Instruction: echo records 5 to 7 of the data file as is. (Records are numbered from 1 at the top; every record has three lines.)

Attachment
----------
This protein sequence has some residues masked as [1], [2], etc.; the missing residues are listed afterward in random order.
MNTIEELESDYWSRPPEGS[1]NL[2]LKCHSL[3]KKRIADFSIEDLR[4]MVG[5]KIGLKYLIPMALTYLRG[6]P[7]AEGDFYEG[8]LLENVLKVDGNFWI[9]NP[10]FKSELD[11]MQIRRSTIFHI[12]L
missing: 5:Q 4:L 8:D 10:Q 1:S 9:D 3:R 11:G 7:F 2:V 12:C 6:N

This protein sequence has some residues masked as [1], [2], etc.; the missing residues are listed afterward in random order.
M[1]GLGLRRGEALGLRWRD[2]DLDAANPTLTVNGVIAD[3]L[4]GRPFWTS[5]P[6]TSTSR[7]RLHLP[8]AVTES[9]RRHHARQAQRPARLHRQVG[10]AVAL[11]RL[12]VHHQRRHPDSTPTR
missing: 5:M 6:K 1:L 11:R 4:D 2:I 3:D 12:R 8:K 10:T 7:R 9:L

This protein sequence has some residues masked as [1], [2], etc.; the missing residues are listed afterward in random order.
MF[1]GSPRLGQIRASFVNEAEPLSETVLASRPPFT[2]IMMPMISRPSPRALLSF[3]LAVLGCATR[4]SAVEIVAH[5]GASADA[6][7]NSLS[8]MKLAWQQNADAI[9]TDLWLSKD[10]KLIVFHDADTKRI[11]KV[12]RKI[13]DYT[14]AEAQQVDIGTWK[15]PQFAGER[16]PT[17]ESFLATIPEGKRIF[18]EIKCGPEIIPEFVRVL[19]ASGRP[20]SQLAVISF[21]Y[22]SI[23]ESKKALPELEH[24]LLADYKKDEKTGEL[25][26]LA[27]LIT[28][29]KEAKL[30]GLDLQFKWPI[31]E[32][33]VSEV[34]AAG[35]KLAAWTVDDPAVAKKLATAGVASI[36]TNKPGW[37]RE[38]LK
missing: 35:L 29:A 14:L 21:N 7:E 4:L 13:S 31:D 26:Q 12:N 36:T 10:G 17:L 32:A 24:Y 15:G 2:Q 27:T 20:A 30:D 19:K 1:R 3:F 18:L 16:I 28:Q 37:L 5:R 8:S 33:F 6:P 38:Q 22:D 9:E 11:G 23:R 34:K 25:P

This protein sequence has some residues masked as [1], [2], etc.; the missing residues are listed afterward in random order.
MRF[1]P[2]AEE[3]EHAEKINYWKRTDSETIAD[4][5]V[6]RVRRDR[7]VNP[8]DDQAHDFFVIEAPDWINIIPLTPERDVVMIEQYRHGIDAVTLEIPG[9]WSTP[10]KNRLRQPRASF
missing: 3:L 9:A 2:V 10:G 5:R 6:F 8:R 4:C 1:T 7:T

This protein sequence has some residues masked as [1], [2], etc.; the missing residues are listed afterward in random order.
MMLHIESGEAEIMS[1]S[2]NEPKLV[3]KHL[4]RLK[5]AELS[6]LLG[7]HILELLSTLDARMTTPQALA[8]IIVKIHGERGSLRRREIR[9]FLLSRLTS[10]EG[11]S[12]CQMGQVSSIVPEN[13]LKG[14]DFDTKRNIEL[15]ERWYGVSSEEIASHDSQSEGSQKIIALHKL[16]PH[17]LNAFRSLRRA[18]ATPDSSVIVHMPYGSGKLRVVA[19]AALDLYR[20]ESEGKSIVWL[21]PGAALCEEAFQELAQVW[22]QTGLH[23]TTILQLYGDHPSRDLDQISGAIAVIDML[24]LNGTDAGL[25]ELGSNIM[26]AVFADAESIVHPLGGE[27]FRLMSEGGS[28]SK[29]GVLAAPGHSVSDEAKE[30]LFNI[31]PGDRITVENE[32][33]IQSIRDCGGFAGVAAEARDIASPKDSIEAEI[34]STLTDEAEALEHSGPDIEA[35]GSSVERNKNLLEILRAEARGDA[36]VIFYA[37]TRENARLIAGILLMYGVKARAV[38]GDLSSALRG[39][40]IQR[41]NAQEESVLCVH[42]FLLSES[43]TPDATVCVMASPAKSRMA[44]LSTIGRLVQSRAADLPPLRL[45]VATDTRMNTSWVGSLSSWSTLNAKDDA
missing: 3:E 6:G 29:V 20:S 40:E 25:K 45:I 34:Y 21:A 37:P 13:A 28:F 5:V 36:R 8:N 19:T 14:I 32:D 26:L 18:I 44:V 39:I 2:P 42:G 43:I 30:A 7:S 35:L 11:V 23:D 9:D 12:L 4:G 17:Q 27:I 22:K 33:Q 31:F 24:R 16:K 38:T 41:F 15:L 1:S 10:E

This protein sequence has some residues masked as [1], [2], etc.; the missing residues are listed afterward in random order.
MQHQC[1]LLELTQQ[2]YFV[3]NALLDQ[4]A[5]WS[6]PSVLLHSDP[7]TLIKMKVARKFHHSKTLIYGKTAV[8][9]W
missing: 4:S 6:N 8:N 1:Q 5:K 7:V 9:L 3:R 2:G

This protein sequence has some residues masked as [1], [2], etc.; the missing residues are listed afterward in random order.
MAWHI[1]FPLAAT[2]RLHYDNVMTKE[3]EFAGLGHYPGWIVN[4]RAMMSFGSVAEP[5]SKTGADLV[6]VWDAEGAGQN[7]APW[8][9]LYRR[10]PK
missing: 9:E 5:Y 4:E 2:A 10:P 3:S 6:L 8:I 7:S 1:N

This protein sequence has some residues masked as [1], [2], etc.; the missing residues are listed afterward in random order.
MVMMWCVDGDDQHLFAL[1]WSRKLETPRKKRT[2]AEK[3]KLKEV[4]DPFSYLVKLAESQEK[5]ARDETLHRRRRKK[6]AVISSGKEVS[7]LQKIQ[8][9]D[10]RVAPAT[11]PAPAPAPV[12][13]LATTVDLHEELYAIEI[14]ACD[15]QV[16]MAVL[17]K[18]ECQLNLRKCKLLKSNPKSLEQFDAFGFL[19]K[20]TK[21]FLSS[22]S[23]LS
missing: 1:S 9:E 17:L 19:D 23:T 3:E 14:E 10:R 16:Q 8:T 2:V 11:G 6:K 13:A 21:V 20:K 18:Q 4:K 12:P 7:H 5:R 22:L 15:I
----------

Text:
This protein sequence has some residues masked as [1], [2], etc.; the missing residues are listed afterward in random order.
MMLHIESGEAEIMS[1]S[2]NEPKLV[3]KHL[4]RLK[5]AELS[6]LLG[7]HILELLSTLDARMTTPQALA[8]IIVKIHGERGSLRRREIR[9]FLLSRLTS[10]EG[11]S[12]CQMGQVSSIVPEN[13]LKG[14]DFDTKRNIEL[15]ERWYGVSSEEIASHDSQSEGSQKIIALHKL[16]PH[17]LNAFRSLRRA[18]ATPDSSVIVHMPYGSGKLRVVA[19]AALDLYR[20]ESEGKSIVWL[21]PGAALCEEAFQELAQVW[22]QTGLH[23]TTILQLYGDHPSRDLDQISGAIAVIDML[24]LNGTDAGL[25]ELGSNIM[26]AVFADAESIVHPLGGE[27]FRLMSEGGS[28]SK[29]GVLAAPGHSVSDEAKE[30]LFNI[31]PGDRITVENE[32][33]IQSIRDCGGFAGVAAEARDIASPKDSIEAEI[34]STLTDEAEALEHSGPDIEA[35]GSSVERNKNLLEILRAEARGDA[36]VIFYA[37]TRENARLIAGILLMYGVKARAV[38]GDLSSALRG[39][40]IQR[41]NAQEESVLCVH[42]FLLSES[43]TPDATVCVMASPAKSRMA[44]LSTIGRLVQSRAADLPPLRL[45]VATDTRMNTSWVGSLSSWSTLNAKDDA
missing: 3:E 6:G 29:V 20:S 40:E 25:K 45:I 34:Y 21:A 37:P 13:A 28:F 5:V 36:R 8:N 19:T 14:I 32:D 26:L 18:I 44:V 39:I 2:P 42:G 43:I 30:A 7:S 35:L 11:V 23:D 9:D 12:L 4:G 17:Q 27:I 22:K 33:Q 31:F 24:R 16:K 38:T 41:F 15:L 1:S 10:E

This protein sequence has some residues masked as [1], [2], etc.; the missing residues are listed afterward in random order.
MQHQC[1]LLELTQQ[2]YFV[3]NALLDQ[4]A[5]WS[6]PSVLLHSDP[7]TLIKMKVARKFHHSKTLIYGKTAV[8][9]W
missing: 4:S 6:N 8:N 1:Q 5:K 7:V 9:L 3:R 2:G

This protein sequence has some residues masked as [1], [2], etc.; the missing residues are listed afterward in random order.
MAWHI[1]FPLAAT[2]RLHYDNVMTKE[3]EFAGLGHYPGWIVN[4]RAMMSFGSVAEP[5]SKTGADLV[6]VWDAEGAGQN[7]APW[8][9]LYRR[10]PK
missing: 9:E 5:Y 4:E 2:A 10:P 3:S 6:L 8:I 7:S 1:N